Objectives The study investigated the associations between workplace bullying and posttraumatic stress symptoms as compared to and controlled for associations between the latter and other psychosocial stress factors at work and in everyday life, employing a representative sample of Lithuanian family physicians.
Method With a response rate 89.2%, a total of 323 family physicians filled in anonymous questionnaire on workplace bullying, post traumatic symptomatology (IES-R), other psychosocial stressors at work and in everyday life, personal health resources (sense of coherence), behavioural characteristics and demographic variables. The statistical software SPSS 14.0 for Windows was used in the analysis. Associations were tested by way of multivariate logistic regression analysis.
Results A high prevalence of bullying was found among the family physicians in Lithuania, with 13% experiencing severe workplace bullying and 17.3% more occasional incidents of bullying. The prevalence of posttraumatic stress symptoms was also high (15.8%). The Odds ratio (OR) of severe bullying for posttraumatic stress after adjustment for age and gender was 8.05, 95% confidence interval (CI) 3.80- 17.04. In the fully adjusted model it increased to 13.88, 95% CI 4.68–41.13, indicating cumulative effects of all the investigated stressors.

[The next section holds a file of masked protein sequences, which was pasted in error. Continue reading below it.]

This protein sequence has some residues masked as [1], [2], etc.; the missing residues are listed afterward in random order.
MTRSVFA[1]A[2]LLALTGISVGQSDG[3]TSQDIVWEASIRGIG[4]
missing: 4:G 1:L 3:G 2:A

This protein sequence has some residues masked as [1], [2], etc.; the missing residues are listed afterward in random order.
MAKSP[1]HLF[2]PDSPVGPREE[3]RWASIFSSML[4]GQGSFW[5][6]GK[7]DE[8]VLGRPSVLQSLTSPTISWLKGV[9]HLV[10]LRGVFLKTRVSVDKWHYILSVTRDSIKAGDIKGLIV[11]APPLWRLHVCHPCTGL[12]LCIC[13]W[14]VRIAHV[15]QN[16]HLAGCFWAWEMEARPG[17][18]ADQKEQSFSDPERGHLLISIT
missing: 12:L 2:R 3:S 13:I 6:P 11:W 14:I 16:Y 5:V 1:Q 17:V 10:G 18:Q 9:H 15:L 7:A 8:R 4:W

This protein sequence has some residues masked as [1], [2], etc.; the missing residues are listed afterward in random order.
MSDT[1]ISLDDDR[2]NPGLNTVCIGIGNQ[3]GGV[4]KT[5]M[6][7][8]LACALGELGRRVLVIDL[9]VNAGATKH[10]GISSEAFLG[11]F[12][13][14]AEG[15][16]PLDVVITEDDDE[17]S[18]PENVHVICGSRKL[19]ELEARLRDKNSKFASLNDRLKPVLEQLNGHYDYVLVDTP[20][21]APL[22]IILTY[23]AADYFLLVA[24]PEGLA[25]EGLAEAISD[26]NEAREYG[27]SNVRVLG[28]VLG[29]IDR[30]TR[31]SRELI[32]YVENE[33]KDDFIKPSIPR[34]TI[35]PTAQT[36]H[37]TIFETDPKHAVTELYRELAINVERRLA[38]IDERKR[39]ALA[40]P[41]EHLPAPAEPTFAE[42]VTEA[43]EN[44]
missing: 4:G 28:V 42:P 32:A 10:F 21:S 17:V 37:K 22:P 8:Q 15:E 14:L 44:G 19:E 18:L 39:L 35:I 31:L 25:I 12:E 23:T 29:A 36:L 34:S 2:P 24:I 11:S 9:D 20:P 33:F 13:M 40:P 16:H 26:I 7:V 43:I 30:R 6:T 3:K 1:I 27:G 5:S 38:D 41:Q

Conclusions Workplace bullying is prevalent among Lithuanian family physicians, as is symptoms of posttraumatic distress. Strong associations between posttraumatic stress and exposure to severe bullying indicate that bullying is a significant source of mental health problems among physicians and more so than most other well known psychosocial stressors at work and in daily living.
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